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Publisher's Summary

Written in Roussillon during World War Two, while Samuel Beckett was hiding from the Gestapo, Watt was first published in 1953. Beckett acknowledged that this comic novel unlike any other 'has its place in the series' - those masterpieces running from Murphy to the Trilogy, Waiting for Godot and beyond. It shares their sense of a world in crisis, their profound awareness of the paradoxes of being, and their distrust of the rational universe.
Watt tells the tale of Mr Knott's servant and his attempts to get to know his master. Watt's mistake is to derive the essence of his master from the accidentals of his being, and his painstakingly logical attempts to 'know' ultimately consign him to the asylum. Itself a critique of error, Watt has previously appeared in editions that are littered with mistakes, both major and minor.
The new Faber edition offers for the first time a corrected text based on a scholarly appraisal of the manuscripts and textual history. Watt is at times extremely funny, bizarre, allusive and richly poetic. Though 'early' Beckett, the novel shows the author to be a remarkable virtuoso, investing plot and pace with classical, intellectual and earthy content style.
Dermot Crowley proves himself a towering Beckett performer, matching clarity with flair; and with its musical surprises (arranged and conducted by Roger Marsh), the recording shows that, once again, a key Becket novel comes to life unforgettably in the audiobook medium.
©2009 The Estate of Samuel Beckett (P)2016 Ukemi Productions Ltd
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Customer Reviews

Most Helpful
5 out of 5 stars
By Nettlewine on 03-04-17

Astonishing performance

Would you recommend this audiobook to a friend? If so, why?

The right friend, absolutely. The performance is a work of art in its own right, and the text is so difficult, it's almost a sport to see what the narrator's going to do with it. What he does is offer this much under-represented text arguably (by me) its best medium.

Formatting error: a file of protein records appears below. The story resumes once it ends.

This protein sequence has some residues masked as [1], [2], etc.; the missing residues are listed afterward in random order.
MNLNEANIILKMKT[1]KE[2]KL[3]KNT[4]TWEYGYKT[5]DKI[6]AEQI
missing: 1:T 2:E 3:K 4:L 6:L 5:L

What did you like best about this story?

Watt has some of Beckett's funniest writing, and there's a great sense of him working towards the inimitable trilogy. The performance here makes sense of the oceans of patterned text when you read it in hard copy, and Crowley brings fantastic light and shade to aid comprehension of the incomprehensible.

Have you listened to any of Dermot Crowley’s other performances? How does this one compare?

I listened to Dermot Crowley on Molloy, so I bought this one with confidence. His performance in Watt is comparable in excellence, but much more of a tour de force, because the text is even more difficult. He utterly brings it to life.

Was this a book you wanted to listen to all in one sitting?

No, I wanted to take it all in in 'movements' -- it evolves and develops in the manner of classical music.

Any additional comments?

I'm so pleased to hear Crowley unleashed on Beckett again -- I'll certainly listen out for more from him.

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3 of 3 people found this review helpful

5 out of 5 stars
By Mike Thomas on 05-05-17

Perfect Narration

If you could sum up Watt in three words, what would they be?

A difficult novel to read made easy by listening to it.

What other book might you compare Watt to, and why?

Murphy and How It Is. They are all challenging books to read and these audio recordings really open out the text.

Any additional comments?

I would like to hear some of Beckett's later novels and short prose on Audible. For instance Ill Seen Ill Said, Company, Worstward Ho! and The Lost Ones.

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2 of 2 people found this review helpful

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